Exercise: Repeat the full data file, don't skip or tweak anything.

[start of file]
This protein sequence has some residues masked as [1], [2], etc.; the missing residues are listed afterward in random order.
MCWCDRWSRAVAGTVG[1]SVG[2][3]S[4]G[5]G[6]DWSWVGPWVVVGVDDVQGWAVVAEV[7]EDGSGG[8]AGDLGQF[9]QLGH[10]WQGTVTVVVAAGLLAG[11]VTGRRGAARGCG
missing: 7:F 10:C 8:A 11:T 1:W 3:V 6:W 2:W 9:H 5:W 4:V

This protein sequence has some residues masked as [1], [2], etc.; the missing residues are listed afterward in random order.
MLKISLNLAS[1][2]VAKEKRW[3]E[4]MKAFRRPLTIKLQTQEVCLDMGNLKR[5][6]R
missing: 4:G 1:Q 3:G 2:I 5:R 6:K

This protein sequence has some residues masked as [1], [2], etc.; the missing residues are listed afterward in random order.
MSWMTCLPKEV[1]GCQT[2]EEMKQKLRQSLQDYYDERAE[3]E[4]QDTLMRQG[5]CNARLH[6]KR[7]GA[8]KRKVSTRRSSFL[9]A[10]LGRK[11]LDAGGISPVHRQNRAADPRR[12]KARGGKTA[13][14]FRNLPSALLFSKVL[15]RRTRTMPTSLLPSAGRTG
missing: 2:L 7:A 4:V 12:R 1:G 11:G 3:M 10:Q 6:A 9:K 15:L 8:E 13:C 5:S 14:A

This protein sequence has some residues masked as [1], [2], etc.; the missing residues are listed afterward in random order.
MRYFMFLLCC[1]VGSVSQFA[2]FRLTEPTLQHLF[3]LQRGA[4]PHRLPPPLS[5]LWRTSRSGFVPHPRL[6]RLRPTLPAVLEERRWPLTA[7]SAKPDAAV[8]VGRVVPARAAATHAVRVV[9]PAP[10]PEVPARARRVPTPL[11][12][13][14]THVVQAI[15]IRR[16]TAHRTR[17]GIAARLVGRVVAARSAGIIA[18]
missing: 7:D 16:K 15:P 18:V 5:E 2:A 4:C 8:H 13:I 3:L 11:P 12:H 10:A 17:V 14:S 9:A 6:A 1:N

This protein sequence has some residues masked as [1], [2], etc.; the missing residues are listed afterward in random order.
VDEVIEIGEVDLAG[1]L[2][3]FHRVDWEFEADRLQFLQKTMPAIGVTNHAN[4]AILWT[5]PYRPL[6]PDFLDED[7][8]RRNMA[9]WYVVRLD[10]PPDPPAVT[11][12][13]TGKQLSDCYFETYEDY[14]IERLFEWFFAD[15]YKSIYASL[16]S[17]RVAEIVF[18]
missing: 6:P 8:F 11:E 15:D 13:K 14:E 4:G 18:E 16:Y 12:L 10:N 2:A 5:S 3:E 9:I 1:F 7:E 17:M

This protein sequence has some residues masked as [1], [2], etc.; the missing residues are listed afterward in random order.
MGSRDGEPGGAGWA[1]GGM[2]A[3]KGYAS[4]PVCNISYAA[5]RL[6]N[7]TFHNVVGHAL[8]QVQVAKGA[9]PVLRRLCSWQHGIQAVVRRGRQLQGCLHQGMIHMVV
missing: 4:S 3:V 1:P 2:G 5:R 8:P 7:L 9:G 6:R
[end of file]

This protein sequence has some residues masked as [1], [2], etc.; the missing residues are listed afterward in random order.
MCWCDRWSRAVAGTVG[1]SVG[2][3]S[4]G[5]G[6]DWSWVGPWVVVGVDDVQGWAVVAEV[7]EDGSGG[8]AGDLGQF[9]QLGH[10]WQGTVTVVVAAGLLAG[11]VTGRRGAARGCG
missing: 7:F 10:C 8:A 11:T 1:W 3:V 6:W 2:W 9:H 5:W 4:V

This protein sequence has some residues masked as [1], [2], etc.; the missing residues are listed afterward in random order.
MLKISLNLAS[1][2]VAKEKRW[3]E[4]MKAFRRPLTIKLQTQEVCLDMGNLKR[5][6]R
missing: 4:G 1:Q 3:G 2:I 5:R 6:K

This protein sequence has some residues masked as [1], [2], etc.; the missing residues are listed afterward in random order.
MSWMTCLPKEV[1]GCQT[2]EEMKQKLRQSLQDYYDERAE[3]E[4]QDTLMRQG[5]CNARLH[6]KR[7]GA[8]KRKVSTRRSSFL[9]A[10]LGRK[11]LDAGGISPVHRQNRAADPRR[12]KARGGKTA[13][14]FRNLPSALLFSKVL[15]RRTRTMPTSLLPSAGRTG
missing: 2:L 7:A 4:V 12:R 1:G 11:G 3:M 10:Q 6:A 9:K 15:L 8:E 13:C 5:S 14:A

This protein sequence has some residues masked as [1], [2], etc.; the missing residues are listed afterward in random order.
MRYFMFLLCC[1]VGSVSQFA[2]FRLTEPTLQHLF[3]LQRGA[4]PHRLPPPLS[5]LWRTSRSGFVPHPRL[6]RLRPTLPAVLEERRWPLTA[7]SAKPDAAV[8]VGRVVPARAAATHAVRVV[9]PAP[10]PEVPARARRVPTPL[11][12][13][14]THVVQAI[15]IRR[16]TAHRTR[17]GIAARLVGRVVAARSAGIIA[18]
missing: 7:D 16:K 15:P 18:V 5:E 2:A 4:C 8:H 13:I 3:L 11:P 12:H 10:A 17:V 14:S 9:A 6:A 1:N

This protein sequence has some residues masked as [1], [2], etc.; the missing residues are listed afterward in random order.
VDEVIEIGEVDLAG[1]L[2][3]FHRVDWEFEADRLQFLQKTMPAIGVTNHAN[4]AILWT[5]PYRPL[6]PDFLDED[7][8]RRNMA[9]WYVVRLD[10]PPDPPAVT[11][12][13]TGKQLSDCYFETYEDY[14]IERLFEWFFAD[15]YKSIYASL[16]S[17]RVAEIVF[18]
missing: 6:P 8:F 11:E 15:D 13:K 14:E 4:G 18:E 16:Y 12:L 10:N 2:A 5:S 3:E 9:I 1:F 7:E 17:M

This protein sequence has some residues masked as [1], [2], etc.; the missing residues are listed afterward in random order.
MGSRDGEPGGAGWA[1]GGM[2]A[3]KGYAS[4]PVCNISYAA[5]RL[6]N[7]TFHNVVGHAL[8]QVQVAKGA[9]PVLRRLCSWQHGIQAVVRRGRQLQGCLHQGMIHMVV
missing: 4:S 3:V 1:P 2:G 5:R 8:P 7:L 9:G 6:R